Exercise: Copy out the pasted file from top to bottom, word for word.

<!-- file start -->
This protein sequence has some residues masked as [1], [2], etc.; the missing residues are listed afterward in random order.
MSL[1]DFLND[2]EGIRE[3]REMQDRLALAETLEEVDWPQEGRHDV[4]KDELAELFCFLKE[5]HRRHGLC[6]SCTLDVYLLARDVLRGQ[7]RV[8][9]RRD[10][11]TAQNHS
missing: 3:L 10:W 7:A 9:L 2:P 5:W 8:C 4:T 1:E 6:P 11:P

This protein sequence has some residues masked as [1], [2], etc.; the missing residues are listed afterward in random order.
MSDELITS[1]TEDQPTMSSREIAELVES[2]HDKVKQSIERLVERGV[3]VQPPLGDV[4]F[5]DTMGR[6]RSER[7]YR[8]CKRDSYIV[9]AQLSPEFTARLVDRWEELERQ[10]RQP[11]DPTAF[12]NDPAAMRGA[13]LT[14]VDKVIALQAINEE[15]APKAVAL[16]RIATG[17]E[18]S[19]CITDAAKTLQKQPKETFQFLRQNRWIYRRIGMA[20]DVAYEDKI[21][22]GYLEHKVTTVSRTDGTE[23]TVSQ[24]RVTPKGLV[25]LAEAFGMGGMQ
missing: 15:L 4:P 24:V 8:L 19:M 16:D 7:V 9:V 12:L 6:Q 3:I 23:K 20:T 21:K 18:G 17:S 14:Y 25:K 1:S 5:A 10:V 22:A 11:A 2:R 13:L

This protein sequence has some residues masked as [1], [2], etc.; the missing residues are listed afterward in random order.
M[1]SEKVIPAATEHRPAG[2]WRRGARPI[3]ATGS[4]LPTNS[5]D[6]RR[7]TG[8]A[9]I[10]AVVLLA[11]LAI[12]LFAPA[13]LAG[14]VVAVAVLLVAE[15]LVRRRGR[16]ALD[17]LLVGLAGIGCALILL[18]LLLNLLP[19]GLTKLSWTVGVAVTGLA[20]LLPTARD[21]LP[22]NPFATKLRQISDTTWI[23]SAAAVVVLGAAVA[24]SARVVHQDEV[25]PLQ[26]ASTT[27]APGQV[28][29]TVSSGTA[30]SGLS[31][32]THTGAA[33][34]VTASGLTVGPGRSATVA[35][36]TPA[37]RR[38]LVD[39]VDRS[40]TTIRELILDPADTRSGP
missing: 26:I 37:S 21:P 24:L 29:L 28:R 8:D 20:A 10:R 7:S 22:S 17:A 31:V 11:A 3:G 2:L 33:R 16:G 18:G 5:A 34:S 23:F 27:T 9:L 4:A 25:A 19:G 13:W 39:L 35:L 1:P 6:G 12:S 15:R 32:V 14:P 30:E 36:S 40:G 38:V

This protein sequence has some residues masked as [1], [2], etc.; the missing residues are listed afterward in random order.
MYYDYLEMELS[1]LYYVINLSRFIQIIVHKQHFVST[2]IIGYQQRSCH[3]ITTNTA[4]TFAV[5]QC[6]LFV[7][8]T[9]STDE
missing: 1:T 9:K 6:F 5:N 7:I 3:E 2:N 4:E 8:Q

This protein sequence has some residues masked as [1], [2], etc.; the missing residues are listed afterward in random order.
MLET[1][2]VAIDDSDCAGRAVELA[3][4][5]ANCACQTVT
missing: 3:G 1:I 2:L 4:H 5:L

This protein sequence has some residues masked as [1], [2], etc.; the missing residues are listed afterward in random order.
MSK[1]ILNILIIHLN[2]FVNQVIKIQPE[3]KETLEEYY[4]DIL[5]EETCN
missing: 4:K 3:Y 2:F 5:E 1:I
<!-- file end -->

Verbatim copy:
This protein sequence has some residues masked as [1], [2], etc.; the missing residues are listed afterward in random order.
MSL[1]DFLND[2]EGIRE[3]REMQDRLALAETLEEVDWPQEGRHDV[4]KDELAELFCFLKE[5]HRRHGLC[6]SCTLDVYLLARDVLRGQ[7]RV[8][9]RRD[10][11]TAQNHS
missing: 3:L 10:W 7:A 9:L 2:P 5:W 8:C 4:T 1:E 6:P 11:P

This protein sequence has some residues masked as [1], [2], etc.; the missing residues are listed afterward in random order.
MSDELITS[1]TEDQPTMSSREIAELVES[2]HDKVKQSIERLVERGV[3]VQPPLGDV[4]F[5]DTMGR[6]RSER[7]YR[8]CKRDSYIV[9]AQLSPEFTARLVDRWEELERQ[10]RQP[11]DPTAF[12]NDPAAMRGA[13]LT[14]VDKVIALQAINEE[15]APKAVAL[16]RIATG[17]E[18]S[19]CITDAAKTLQKQPKETFQFLRQNRWIYRRIGMA[20]DVAYEDKI[21][22]GYLEHKVTTVSRTDGTE[23]TVSQ[24]RVTPKGLV[25]LAEAFGMGGMQ
missing: 15:L 4:P 24:V 8:L 19:M 16:D 7:V 9:V 12:L 6:Q 3:I 23:K 20:T 21:K 18:G 17:S 14:Y 25:K 1:S 5:A 10:V 22:A 11:A 2:R 13:L

This protein sequence has some residues masked as [1], [2], etc.; the missing residues are listed afterward in random order.
M[1]SEKVIPAATEHRPAG[2]WRRGARPI[3]ATGS[4]LPTNS[5]D[6]RR[7]TG[8]A[9]I[10]AVVLLA[11]LAI[12]LFAPA[13]LAG[14]VVAVAVLLVAE[15]LVRRRGR[16]ALD[17]LLVGLAGIGCALILL[18]LLLNLLP[19]GLTKLSWTVGVAVTGLA[20]LLPTARD[21]LP[22]NPFATKLRQISDTTWI[23]SAAAVVVLGAAVA[24]SARVVHQDEV[25]PLQ[26]ASTT[27]APGQV[28][29]TVSSGTA[30]SGLS[31][32]THTGAA[33][34]VTASGLTVGPGRSATVA[35][36]TPA[37]RR[38]LVD[39]VDRS[40]TTIRELILDPADTRSGP
missing: 26:I 37:S 21:P 24:L 29:L 28:R 8:D 20:A 10:R 7:S 22:S 17:A 31:V 11:A 3:G 2:L 33:R 16:G 18:G 5:A 34:S 23:F 27:T 9:L 4:A 25:A 19:G 13:W 39:L 35:L 1:P 6:G 12:S 15:R 32:V 14:P 30:E 36:S 40:G 38:V

This protein sequence has some residues masked as [1], [2], etc.; the missing residues are listed afterward in random order.
MYYDYLEMELS[1]LYYVINLSRFIQIIVHKQHFVST[2]IIGYQQRSCH[3]ITTNTA[4]TFAV[5]QC[6]LFV[7][8]T[9]STDE
missing: 1:T 9:K 6:F 5:N 7:I 3:E 2:N 4:E 8:Q

This protein sequence has some residues masked as [1], [2], etc.; the missing residues are listed afterward in random order.
MLET[1][2]VAIDDSDCAGRAVELA[3][4][5]ANCACQTVT
missing: 3:G 1:I 2:L 4:H 5:L

This protein sequence has some residues masked as [1], [2], etc.; the missing residues are listed afterward in random order.
MSK[1]ILNILIIHLN[2]FVNQVIKIQPE[3]KETLEEYY[4]DIL[5]EETCN
missing: 4:K 3:Y 2:F 5:E 1:I